FROM Nate Elliott
Can Facebook Go Public and Change the World? When Facebook goes public, it's expected to be the biggest initial public offering (IPO) in Silicon Valley history, possibly raising $10 billion on a value of $100 billion. Founder Mark Zuckerberg says, "We don't build services to make money, we make money to build better services." What will that mean to potential investors — especially when Zuckerberg, age 27 — will retain almost total control? Will becoming a publicly traded company necessarily change his style? How will he deal with government oversight, especially overseas? As he sells the personal data of 800 million "friends," will they all stay comfortable or raise more questions about violations of privacy?
The airline electronics ban and what it means President Trump's Department of Homeland Security has banned all electronic devices larger than cell phones on some foreign airlines flying direct to the US. It's causing confusion as well as inconvenience. Is the motive really just increased security?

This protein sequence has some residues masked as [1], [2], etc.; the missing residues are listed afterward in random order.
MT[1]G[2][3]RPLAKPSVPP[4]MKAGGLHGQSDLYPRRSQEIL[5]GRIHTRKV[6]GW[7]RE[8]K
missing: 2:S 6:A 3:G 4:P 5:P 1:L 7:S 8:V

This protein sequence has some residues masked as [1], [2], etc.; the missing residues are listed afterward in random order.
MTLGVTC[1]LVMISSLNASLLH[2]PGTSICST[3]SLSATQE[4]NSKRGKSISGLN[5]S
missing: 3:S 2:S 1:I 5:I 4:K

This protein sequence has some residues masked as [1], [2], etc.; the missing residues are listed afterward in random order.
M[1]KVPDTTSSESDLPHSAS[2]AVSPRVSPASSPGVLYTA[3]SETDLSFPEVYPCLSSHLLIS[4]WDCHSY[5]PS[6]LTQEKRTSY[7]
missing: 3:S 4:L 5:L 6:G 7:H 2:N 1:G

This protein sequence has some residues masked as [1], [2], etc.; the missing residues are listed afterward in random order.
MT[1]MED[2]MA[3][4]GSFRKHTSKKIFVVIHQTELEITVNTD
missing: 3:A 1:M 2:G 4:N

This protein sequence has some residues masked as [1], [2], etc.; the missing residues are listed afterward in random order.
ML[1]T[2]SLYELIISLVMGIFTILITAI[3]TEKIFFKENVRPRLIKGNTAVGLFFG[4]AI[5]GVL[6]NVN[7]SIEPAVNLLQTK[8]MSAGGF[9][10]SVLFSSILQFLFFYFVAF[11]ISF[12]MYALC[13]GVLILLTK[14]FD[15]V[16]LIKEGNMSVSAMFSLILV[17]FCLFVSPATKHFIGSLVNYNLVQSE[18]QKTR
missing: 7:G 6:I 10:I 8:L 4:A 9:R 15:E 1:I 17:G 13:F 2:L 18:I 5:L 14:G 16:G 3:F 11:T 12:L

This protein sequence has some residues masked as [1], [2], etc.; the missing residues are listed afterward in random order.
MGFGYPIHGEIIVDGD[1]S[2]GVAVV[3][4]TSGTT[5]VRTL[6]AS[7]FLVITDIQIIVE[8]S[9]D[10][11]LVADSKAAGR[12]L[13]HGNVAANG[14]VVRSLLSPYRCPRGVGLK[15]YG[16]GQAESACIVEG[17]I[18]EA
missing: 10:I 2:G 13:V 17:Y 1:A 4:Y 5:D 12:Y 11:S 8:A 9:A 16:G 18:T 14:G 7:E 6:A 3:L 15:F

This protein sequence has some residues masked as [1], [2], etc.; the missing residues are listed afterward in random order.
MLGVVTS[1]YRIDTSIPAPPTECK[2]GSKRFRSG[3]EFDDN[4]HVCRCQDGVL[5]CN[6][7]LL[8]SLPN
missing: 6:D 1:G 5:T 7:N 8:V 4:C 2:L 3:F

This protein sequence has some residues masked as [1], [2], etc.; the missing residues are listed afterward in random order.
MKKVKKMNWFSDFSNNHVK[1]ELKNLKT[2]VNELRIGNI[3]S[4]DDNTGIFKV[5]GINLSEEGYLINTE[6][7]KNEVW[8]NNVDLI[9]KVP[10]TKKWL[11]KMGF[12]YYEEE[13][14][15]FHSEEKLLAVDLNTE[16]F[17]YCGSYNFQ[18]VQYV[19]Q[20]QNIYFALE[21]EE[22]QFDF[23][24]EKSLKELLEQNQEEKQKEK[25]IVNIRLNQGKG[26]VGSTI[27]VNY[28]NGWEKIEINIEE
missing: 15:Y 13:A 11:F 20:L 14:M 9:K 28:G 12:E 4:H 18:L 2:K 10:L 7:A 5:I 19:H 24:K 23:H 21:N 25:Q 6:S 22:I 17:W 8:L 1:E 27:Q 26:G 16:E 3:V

Is America turning its back on the world? President Trump has made no secret of his contempt for the United Nations — and he's not alone. But, will proposed cuts in US contributions be counterproductive to America's role in the world and to national security?
The 'deconstruction' of the administrative state President Trump has failed to fill high-level positions in important agencies — and some people he has named want to phase out the agencies they're supposed to lead. We look at the possible consequences for delivering services and providing security — and at top aide Steve Bannon's plans for "deconstructing the administrative state."
Getting answers on phone taps, Russia and leaking The Directors of the FBI and the NSA testified on Capitol Hill today there's no evidence for President Trump's claim he was wire-tapped by former President Obama. We'll hear about that and the investigation into Russian tampering with last year's presidential campaign.